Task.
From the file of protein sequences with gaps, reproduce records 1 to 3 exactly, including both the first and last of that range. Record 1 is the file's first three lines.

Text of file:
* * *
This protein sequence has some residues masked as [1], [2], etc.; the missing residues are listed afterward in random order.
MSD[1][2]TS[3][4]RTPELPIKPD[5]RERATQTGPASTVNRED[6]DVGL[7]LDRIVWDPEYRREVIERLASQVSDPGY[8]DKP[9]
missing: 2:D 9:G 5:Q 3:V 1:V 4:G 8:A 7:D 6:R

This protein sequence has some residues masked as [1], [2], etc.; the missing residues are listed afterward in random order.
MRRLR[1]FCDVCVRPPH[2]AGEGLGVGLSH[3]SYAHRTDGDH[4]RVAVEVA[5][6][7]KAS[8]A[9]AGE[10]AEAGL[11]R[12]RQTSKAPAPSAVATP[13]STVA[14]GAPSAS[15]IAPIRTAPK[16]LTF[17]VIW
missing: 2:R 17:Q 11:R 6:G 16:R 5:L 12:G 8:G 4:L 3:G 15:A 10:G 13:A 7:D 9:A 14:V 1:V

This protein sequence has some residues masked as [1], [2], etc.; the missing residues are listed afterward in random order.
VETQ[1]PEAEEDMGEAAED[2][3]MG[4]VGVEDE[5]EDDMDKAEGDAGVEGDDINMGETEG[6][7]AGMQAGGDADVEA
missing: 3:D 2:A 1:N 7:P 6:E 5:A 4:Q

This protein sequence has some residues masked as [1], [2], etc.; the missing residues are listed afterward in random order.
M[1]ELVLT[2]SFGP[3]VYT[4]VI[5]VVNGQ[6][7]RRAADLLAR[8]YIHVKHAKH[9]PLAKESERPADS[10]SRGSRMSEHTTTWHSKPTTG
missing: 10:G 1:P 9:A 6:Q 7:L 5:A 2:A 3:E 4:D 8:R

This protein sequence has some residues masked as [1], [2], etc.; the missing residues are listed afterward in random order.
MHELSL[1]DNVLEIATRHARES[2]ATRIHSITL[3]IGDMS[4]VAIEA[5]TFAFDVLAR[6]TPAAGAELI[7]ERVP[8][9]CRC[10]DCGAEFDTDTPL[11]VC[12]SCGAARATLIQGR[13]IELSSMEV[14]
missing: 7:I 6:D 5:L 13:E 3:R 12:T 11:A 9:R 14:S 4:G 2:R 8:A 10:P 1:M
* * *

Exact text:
This protein sequence has some residues masked as [1], [2], etc.; the missing residues are listed afterward in random order.
MSD[1][2]TS[3][4]RTPELPIKPD[5]RERATQTGPASTVNRED[6]DVGL[7]LDRIVWDPEYRREVIERLASQVSDPGY[8]DKP[9]
missing: 2:D 9:G 5:Q 3:V 1:V 4:G 8:A 7:D 6:R

This protein sequence has some residues masked as [1], [2], etc.; the missing residues are listed afterward in random order.
MRRLR[1]FCDVCVRPPH[2]AGEGLGVGLSH[3]SYAHRTDGDH[4]RVAVEVA[5][6][7]KAS[8]A[9]AGE[10]AEAGL[11]R[12]RQTSKAPAPSAVATP[13]STVA[14]GAPSAS[15]IAPIRTAPK[16]LTF[17]VIW
missing: 2:R 17:Q 11:R 6:G 16:R 5:L 12:G 8:G 4:L 3:G 15:A 10:G 13:A 7:D 9:A 14:V 1:V

This protein sequence has some residues masked as [1], [2], etc.; the missing residues are listed afterward in random order.
VETQ[1]PEAEEDMGEAAED[2][3]MG[4]VGVEDE[5]EDDMDKAEGDAGVEGDDINMGETEG[6][7]AGMQAGGDADVEA
missing: 3:D 2:A 1:N 7:P 6:E 5:A 4:Q